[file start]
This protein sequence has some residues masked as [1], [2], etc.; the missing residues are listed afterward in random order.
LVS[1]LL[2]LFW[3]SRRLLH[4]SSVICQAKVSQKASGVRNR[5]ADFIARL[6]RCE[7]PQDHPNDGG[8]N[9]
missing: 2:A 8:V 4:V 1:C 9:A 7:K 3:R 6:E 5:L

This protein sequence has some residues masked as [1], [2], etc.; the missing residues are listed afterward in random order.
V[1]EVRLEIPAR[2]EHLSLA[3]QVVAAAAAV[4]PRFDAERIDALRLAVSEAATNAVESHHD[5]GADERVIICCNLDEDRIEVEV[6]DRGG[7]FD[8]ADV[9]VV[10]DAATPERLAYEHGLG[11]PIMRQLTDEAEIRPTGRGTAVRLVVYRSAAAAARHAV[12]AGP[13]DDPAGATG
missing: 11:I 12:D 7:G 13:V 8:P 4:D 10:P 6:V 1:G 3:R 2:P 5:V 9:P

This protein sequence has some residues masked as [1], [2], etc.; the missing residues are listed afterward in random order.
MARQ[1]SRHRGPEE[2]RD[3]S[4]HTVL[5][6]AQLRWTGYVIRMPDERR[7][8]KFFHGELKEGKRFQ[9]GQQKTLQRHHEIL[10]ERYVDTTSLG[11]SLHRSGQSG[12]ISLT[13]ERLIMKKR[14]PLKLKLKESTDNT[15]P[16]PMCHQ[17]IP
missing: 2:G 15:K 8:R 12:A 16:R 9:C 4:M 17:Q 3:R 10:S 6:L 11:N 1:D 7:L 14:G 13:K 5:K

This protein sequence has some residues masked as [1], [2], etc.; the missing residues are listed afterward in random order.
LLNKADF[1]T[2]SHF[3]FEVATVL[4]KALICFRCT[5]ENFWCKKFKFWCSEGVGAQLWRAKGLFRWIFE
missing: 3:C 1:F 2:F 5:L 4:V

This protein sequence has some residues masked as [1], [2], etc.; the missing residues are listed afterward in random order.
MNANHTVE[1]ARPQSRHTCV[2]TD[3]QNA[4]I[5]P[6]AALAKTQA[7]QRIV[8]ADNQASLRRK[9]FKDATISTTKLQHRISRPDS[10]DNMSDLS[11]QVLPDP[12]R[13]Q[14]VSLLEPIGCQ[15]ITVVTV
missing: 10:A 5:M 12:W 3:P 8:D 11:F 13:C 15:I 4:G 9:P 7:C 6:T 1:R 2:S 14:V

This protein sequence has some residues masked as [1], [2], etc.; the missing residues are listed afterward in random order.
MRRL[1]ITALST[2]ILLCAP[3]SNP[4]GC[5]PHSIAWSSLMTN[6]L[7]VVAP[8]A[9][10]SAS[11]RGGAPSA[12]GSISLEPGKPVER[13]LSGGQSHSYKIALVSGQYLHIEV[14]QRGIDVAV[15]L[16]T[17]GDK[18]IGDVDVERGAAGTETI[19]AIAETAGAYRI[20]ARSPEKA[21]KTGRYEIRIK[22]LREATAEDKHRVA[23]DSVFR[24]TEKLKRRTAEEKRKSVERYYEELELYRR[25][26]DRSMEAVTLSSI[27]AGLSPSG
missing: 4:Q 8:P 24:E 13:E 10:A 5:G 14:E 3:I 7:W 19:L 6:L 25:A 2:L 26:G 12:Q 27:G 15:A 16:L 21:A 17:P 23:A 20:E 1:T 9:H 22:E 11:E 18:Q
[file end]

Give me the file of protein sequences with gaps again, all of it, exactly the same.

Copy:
This protein sequence has some residues masked as [1], [2], etc.; the missing residues are listed afterward in random order.
LVS[1]LL[2]LFW[3]SRRLLH[4]SSVICQAKVSQKASGVRNR[5]ADFIARL[6]RCE[7]PQDHPNDGG[8]N[9]
missing: 2:A 8:V 4:V 1:C 9:A 7:K 3:R 6:E 5:L

This protein sequence has some residues masked as [1], [2], etc.; the missing residues are listed afterward in random order.
V[1]EVRLEIPAR[2]EHLSLA[3]QVVAAAAAV[4]PRFDAERIDALRLAVSEAATNAVESHHD[5]GADERVIICCNLDEDRIEVEV[6]DRGG[7]FD[8]ADV[9]VV[10]DAATPERLAYEHGLG[11]PIMRQLTDEAEIRPTGRGTAVRLVVYRSAAAAARHAV[12]AGP[13]DDPAGATG
missing: 11:I 12:D 7:G 13:V 8:P 4:D 10:P 6:V 1:G 3:R 2:P 5:V 9:P

This protein sequence has some residues masked as [1], [2], etc.; the missing residues are listed afterward in random order.
MARQ[1]SRHRGPEE[2]RD[3]S[4]HTVL[5][6]AQLRWTGYVIRMPDERR[7][8]KFFHGELKEGKRFQ[9]GQQKTLQRHHEIL[10]ERYVDTTSLG[11]SLHRSGQSG[12]ISLT[13]ERLIMKKR[14]PLKLKLKESTDNT[15]P[16]PMCHQ[17]IP
missing: 2:G 15:K 8:R 12:A 16:R 9:C 4:M 17:Q 3:R 10:S 6:L 11:N 1:D 7:L 14:G 13:K 5:K

This protein sequence has some residues masked as [1], [2], etc.; the missing residues are listed afterward in random order.
LLNKADF[1]T[2]SHF[3]FEVATVL[4]KALICFRCT[5]ENFWCKKFKFWCSEGVGAQLWRAKGLFRWIFE
missing: 3:C 1:F 2:F 5:L 4:V

This protein sequence has some residues masked as [1], [2], etc.; the missing residues are listed afterward in random order.
MNANHTVE[1]ARPQSRHTCV[2]TD[3]QNA[4]I[5]P[6]AALAKTQA[7]QRIV[8]ADNQASLRRK[9]FKDATISTTKLQHRISRPDS[10]DNMSDLS[11]QVLPDP[12]R[13]Q[14]VSLLEPIGCQ[15]ITVVTV
missing: 10:A 5:M 12:W 3:P 8:D 11:F 13:C 15:I 4:G 9:P 7:C 6:T 1:R 2:S 14:V

This protein sequence has some residues masked as [1], [2], etc.; the missing residues are listed afterward in random order.
MRRL[1]ITALST[2]ILLCAP[3]SNP[4]GC[5]PHSIAWSSLMTN[6]L[7]VVAP[8]A[9][10]SAS[11]RGGAPSA[12]GSISLEPGKPVER[13]LSGGQSHSYKIALVSGQYLHIEV[14]QRGIDVAV[15]L[16]T[17]GDK[18]IGDVDVERGAAGTETI[19]AIAETAGAYRI[20]ARSPEKA[21]KTGRYEIRIK[22]LREATAEDKHRVA[23]DSVFR[24]TEKLKRRTAEEKRKSVERYYEELELYRR[25][26]DRSMEAVTLSSI[27]AGLSPSG
missing: 4:Q 8:P 24:E 13:E 10:A 5:G 14:E 3:I 7:W 19:L 6:L 25:A 2:L 26:G 12:Q 27:G 15:A 16:L 21:A 17:P 23:A 20:E 1:T 9:H 22:E 11:E 18:Q